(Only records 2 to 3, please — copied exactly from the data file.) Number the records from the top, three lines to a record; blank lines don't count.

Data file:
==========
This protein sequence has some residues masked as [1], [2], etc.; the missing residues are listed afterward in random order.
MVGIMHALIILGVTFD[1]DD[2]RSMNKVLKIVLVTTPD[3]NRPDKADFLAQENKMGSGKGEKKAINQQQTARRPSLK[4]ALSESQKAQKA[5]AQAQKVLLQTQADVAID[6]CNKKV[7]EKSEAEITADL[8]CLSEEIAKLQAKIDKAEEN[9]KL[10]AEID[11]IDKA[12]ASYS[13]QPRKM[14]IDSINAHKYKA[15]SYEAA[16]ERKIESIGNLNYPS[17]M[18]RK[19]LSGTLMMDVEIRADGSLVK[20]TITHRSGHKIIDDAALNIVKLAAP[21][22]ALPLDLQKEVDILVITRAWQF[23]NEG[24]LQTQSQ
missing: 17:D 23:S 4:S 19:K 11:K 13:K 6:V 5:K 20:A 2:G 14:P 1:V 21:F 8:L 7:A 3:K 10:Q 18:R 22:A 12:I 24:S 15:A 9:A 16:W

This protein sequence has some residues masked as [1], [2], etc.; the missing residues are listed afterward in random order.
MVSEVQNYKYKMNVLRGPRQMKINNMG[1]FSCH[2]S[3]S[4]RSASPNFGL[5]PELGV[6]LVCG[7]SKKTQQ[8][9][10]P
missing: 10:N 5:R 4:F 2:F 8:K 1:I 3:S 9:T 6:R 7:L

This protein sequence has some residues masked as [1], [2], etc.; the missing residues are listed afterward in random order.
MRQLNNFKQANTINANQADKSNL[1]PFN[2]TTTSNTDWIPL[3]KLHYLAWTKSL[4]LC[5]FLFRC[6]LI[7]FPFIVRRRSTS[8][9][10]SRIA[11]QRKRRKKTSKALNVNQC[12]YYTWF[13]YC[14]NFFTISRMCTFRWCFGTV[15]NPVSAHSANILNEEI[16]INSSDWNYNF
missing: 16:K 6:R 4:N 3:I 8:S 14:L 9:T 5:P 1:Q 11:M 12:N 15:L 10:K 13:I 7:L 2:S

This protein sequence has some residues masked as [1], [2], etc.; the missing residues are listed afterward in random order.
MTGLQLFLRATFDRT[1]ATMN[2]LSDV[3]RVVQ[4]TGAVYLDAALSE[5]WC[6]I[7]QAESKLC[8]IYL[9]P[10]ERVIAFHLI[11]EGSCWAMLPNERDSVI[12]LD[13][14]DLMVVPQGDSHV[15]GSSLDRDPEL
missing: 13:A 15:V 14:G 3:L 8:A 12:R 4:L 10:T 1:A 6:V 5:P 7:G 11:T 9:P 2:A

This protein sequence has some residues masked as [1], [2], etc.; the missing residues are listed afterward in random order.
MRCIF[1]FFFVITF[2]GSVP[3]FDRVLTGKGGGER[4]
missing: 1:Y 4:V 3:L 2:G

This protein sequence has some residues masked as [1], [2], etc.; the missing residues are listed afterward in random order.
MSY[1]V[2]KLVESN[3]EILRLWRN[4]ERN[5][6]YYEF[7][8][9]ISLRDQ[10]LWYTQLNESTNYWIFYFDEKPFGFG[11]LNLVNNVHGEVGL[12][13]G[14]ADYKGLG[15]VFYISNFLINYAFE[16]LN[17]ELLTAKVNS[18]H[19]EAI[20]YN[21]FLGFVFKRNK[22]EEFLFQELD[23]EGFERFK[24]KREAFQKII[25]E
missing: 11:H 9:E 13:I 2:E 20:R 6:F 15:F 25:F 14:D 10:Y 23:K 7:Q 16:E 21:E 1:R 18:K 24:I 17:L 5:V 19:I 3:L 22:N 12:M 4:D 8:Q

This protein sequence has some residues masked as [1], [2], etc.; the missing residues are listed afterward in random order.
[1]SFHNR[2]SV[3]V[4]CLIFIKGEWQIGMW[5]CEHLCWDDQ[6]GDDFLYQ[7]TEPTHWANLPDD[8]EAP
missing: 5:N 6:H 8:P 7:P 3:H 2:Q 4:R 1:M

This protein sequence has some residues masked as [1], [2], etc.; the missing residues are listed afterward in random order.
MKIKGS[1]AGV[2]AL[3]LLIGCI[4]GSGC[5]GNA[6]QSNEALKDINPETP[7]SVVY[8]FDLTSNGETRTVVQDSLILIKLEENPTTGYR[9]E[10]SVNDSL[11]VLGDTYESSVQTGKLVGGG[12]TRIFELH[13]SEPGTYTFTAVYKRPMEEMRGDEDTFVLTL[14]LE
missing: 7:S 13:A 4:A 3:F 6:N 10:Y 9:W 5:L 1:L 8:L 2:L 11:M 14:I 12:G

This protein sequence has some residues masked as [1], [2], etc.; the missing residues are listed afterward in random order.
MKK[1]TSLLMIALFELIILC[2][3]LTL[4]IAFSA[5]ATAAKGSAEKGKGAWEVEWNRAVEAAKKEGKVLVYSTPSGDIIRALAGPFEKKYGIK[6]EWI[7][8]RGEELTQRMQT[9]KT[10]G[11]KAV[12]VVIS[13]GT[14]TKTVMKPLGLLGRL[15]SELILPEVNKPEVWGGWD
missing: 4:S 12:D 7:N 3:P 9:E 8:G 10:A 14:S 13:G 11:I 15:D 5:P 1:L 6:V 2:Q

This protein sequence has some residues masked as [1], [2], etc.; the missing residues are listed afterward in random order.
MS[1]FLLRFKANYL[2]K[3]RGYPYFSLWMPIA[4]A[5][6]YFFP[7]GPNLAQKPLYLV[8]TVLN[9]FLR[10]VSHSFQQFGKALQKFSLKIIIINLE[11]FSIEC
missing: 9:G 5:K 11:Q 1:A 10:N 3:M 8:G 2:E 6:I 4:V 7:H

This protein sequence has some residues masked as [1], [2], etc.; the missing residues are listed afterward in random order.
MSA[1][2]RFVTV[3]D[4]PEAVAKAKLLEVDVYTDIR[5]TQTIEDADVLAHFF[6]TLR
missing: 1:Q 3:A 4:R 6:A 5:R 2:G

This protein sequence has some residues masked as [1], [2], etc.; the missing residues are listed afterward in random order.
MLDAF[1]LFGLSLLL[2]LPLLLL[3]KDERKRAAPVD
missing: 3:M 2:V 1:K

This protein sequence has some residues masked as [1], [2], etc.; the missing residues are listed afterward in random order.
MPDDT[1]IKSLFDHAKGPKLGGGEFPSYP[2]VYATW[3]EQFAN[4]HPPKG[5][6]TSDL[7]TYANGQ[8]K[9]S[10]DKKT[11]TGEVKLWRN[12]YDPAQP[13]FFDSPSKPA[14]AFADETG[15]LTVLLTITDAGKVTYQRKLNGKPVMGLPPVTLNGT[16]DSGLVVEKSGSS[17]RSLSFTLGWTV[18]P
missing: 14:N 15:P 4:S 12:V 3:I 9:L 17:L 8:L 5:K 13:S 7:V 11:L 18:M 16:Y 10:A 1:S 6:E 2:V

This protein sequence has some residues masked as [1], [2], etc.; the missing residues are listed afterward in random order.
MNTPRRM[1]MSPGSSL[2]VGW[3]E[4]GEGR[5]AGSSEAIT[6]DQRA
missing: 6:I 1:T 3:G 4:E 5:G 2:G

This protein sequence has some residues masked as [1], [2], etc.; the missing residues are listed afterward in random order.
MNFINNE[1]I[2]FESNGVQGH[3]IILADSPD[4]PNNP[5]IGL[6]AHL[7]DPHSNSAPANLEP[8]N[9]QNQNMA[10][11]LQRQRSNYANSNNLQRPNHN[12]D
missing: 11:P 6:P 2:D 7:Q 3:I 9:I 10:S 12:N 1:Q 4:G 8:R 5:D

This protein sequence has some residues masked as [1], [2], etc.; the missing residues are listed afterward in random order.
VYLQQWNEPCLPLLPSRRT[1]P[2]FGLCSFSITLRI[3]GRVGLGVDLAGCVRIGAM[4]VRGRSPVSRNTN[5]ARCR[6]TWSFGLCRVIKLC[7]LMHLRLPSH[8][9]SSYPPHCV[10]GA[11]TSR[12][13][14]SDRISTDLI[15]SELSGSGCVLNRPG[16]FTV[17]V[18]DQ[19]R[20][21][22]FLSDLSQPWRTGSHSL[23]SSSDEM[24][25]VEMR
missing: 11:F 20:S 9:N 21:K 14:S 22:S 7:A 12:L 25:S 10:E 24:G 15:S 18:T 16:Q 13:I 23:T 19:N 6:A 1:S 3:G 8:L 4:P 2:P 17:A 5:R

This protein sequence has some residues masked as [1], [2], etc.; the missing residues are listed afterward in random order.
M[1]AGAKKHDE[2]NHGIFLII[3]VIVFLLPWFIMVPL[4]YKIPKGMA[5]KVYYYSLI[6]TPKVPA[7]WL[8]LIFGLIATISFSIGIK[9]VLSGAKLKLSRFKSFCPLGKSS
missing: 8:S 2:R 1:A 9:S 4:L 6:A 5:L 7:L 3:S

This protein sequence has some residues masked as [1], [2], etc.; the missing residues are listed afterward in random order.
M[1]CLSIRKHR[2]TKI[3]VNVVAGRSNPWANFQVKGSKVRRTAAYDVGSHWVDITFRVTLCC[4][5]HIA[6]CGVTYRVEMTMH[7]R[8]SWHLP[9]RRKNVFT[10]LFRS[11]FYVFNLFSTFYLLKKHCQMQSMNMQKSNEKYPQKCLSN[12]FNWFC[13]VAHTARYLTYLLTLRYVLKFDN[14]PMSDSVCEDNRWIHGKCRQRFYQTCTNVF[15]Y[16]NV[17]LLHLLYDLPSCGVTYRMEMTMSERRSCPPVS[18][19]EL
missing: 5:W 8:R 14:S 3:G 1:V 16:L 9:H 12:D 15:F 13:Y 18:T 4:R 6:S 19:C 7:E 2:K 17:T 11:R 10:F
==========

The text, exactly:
This protein sequence has some residues masked as [1], [2], etc.; the missing residues are listed afterward in random order.
MVSEVQNYKYKMNVLRGPRQMKINNMG[1]FSCH[2]S[3]S[4]RSASPNFGL[5]PELGV[6]LVCG[7]SKKTQQ[8][9][10]P
missing: 10:N 5:R 4:F 2:F 8:K 1:I 3:S 9:T 6:R 7:L

This protein sequence has some residues masked as [1], [2], etc.; the missing residues are listed afterward in random order.
MRQLNNFKQANTINANQADKSNL[1]PFN[2]TTTSNTDWIPL[3]KLHYLAWTKSL[4]LC[5]FLFRC[6]LI[7]FPFIVRRRSTS[8][9][10]SRIA[11]QRKRRKKTSKALNVNQC[12]YYTWF[13]YC[14]NFFTISRMCTFRWCFGTV[15]NPVSAHSANILNEEI[16]INSSDWNYNF
missing: 16:K 6:R 4:N 3:I 8:S 14:L 9:T 5:P 1:Q 11:M 12:N 15:L 10:K 13:I 7:L 2:S